Carolyn is away. The following is a past column.
Q: What do you do when a good friend is about to tie the knot with a dud? Heís not a bad guy; heís just a dud. They live in different cities and fight all the time because he doesnít call, he doesnít write, heís not doing this, heís not doing that ó thatís all she can talk about, unless itís the size of the ring she wants.
Anyway. Iím just venting. I feel like Iím about to lose a very close friend. Yet itís not something I feel I can address with her. When theyíve fought before, Iíve made it clear I think she deserves better, so my feelings are "out there." I want to be happy for her, but I just canít. Is that wrong?
A: Not at all.
Wrong is slamming the guy when all the gagworthy behavior seems to spew from your friend. Yeah, yeah, heís 50 percent of every transaction between them. But all she can talk about is his not calling, not whatevering, not ponying up a big ring?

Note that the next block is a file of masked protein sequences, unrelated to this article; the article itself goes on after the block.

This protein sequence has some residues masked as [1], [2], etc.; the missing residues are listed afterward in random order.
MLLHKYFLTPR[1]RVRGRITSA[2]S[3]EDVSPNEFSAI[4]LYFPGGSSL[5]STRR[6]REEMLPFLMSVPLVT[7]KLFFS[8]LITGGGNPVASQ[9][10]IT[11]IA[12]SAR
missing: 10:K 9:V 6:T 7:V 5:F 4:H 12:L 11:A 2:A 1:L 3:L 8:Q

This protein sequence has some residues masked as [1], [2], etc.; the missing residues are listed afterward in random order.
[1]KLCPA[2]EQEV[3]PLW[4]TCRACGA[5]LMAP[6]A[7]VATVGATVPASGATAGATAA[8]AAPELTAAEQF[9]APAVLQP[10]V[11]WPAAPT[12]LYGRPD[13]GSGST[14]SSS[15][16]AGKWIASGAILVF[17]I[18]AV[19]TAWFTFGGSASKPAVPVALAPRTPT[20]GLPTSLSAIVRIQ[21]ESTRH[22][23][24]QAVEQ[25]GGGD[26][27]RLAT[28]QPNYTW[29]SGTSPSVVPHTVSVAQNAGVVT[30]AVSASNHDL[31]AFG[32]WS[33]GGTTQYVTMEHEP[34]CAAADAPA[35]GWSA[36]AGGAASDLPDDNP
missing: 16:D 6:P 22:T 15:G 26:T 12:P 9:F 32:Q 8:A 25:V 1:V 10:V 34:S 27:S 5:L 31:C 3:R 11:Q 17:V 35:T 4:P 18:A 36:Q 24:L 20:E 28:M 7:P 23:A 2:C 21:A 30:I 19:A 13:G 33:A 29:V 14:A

Her 50 percent contribution sounds like a tour de force of stereotypes, cliches and need. Maybe you donít want to see it because she is such a good friend, and thatís actually a cool thing. But the dud isnít her problem; she is.
In fact, ultimately, choices always speak most of the chooser. Please keep that in mind whenever you get the urge to remount the whole you-deserve-better ballet. She doesnít deserve better, not until she conducts herself better, sets her priorities better, articulates better, picks her battles better, knows herself better.
Unfortunately, when you air that particular viewpoint, your friend-loss risk tends to spike.
Probably for good reason. Your friend is an adult making what she thinks is the best decision for her. (More than) enough said.
Unless she hands you the opportunity to express your concerns about her ó her fighting, her discontent, her possible doubts ó- itís time to trust her and let this play out.